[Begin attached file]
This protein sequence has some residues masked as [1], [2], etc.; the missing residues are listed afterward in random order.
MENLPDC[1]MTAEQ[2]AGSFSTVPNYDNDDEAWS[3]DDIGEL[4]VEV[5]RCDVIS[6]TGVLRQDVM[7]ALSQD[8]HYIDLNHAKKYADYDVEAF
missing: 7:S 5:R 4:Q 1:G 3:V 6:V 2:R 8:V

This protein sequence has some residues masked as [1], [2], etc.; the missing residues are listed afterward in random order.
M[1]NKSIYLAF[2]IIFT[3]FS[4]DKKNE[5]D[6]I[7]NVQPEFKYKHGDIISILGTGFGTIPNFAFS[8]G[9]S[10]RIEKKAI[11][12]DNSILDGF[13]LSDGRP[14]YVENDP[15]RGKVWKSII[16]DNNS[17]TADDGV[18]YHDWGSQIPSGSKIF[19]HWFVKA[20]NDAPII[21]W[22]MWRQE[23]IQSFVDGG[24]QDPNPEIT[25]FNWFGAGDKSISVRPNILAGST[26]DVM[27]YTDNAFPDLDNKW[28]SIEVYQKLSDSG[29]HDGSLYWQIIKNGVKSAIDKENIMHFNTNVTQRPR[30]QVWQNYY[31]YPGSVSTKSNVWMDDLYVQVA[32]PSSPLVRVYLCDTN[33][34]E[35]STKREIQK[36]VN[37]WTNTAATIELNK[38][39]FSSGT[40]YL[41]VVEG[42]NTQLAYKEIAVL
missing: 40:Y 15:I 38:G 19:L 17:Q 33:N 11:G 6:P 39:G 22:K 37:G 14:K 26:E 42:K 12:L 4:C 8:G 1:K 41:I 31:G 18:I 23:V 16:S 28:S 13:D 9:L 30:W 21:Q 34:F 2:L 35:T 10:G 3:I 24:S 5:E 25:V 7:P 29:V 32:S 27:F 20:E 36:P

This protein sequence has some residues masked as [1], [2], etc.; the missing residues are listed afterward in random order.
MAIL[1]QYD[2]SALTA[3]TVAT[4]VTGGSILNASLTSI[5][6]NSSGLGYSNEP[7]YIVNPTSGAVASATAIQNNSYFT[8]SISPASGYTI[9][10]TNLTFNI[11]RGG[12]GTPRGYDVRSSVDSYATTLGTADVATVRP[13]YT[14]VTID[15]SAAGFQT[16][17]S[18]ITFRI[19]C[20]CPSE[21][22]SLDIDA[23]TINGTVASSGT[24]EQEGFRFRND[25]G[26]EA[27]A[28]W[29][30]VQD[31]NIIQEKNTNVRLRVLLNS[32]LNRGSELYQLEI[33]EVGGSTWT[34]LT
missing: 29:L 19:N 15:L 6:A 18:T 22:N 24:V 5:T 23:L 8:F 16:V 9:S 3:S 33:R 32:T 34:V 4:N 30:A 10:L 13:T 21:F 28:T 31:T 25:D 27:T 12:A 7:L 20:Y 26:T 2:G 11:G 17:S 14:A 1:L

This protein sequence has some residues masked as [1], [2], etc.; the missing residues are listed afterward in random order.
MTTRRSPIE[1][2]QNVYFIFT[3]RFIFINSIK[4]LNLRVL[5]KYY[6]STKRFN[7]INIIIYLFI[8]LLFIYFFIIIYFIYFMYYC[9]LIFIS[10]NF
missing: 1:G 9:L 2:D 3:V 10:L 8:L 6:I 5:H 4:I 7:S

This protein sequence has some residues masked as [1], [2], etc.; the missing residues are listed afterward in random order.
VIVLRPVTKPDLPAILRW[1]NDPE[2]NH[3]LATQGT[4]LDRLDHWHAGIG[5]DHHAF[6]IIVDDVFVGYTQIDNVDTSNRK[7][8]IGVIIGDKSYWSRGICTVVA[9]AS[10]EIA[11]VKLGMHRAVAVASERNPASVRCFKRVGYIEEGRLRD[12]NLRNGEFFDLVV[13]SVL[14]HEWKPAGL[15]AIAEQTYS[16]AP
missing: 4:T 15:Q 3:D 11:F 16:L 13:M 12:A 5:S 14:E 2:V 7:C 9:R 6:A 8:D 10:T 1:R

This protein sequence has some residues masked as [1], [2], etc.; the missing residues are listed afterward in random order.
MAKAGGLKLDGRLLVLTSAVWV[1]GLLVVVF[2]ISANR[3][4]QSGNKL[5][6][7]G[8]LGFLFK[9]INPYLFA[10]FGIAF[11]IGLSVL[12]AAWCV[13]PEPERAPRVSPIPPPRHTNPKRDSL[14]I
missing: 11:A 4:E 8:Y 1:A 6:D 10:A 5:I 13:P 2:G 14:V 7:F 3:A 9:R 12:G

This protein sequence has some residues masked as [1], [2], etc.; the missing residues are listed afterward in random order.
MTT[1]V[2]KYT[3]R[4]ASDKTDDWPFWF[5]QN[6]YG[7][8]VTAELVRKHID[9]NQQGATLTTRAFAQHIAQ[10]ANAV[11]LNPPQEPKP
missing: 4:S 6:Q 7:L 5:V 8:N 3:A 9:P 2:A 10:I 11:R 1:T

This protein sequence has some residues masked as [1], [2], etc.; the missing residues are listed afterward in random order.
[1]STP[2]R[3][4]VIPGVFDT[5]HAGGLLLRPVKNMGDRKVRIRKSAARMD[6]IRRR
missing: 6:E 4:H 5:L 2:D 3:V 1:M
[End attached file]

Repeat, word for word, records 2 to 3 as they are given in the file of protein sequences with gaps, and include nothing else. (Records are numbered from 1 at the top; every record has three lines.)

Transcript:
This protein sequence has some residues masked as [1], [2], etc.; the missing residues are listed afterward in random order.
M[1]NKSIYLAF[2]IIFT[3]FS[4]DKKNE[5]D[6]I[7]NVQPEFKYKHGDIISILGTGFGTIPNFAFS[8]G[9]S[10]RIEKKAI[11][12]DNSILDGF[13]LSDGRP[14]YVENDP[15]RGKVWKSII[16]DNNS[17]TADDGV[18]YHDWGSQIPSGSKIF[19]HWFVKA[20]NDAPII[21]W[22]MWRQE[23]IQSFVDGG[24]QDPNPEIT[25]FNWFGAGDKSISVRPNILAGST[26]DVM[27]YTDNAFPDLDNKW[28]SIEVYQKLSDSG[29]HDGSLYWQIIKNGVKSAIDKENIMHFNTNVTQRPR[30]QVWQNYY[31]YPGSVSTKSNVWMDDLYVQVA[32]PSSPLVRVYLCDTN[33][34]E[35]STKREIQK[36]VN[37]WTNTAATIELNK[38][39]FSSGT[40]YL[41]VVEG[42]NTQLAYKEIAVL
missing: 40:Y 15:I 38:G 19:L 17:Q 33:N 11:G 6:P 39:G 22:K 37:G 14:K 26:E 42:K 12:L 4:C 8:G 1:K 41:I 31:G 18:I 23:V 16:S 28:S 13:D 9:L 30:W 21:Q 34:F 2:L 35:T 10:G 3:I 24:S 5:E 25:V 7:P 29:V 32:S 27:F 20:E 36:P

This protein sequence has some residues masked as [1], [2], etc.; the missing residues are listed afterward in random order.
MAIL[1]QYD[2]SALTA[3]TVAT[4]VTGGSILNASLTSI[5][6]NSSGLGYSNEP[7]YIVNPTSGAVASATAIQNNSYFT[8]SISPASGYTI[9][10]TNLTFNI[11]RGG[12]GTPRGYDVRSSVDSYATTLGTADVATVRP[13]YT[14]VTID[15]SAAGFQT[16][17]S[18]ITFRI[19]C[20]CPSE[21][22]SLDIDA[23]TINGTVASSGT[24]EQEGFRFRND[25]G[26]EA[27]A[28]W[29][30]VQD[31]NIIQEKNTNVRLRVLLNS[32]LNRGSELYQLEI[33]EVGGSTWT[34]LT
missing: 29:L 19:N 15:L 6:A 18:T 22:N 24:V 5:T 23:L 8:F 16:V 9:S 3:S 33:R 32:T 34:V 4:N 30:A 10:L 13:T 21:F 28:T 31:T 25:D 27:T 12:A 7:L 20:Y 26:T 2:G 11:G 17:S 14:A 1:L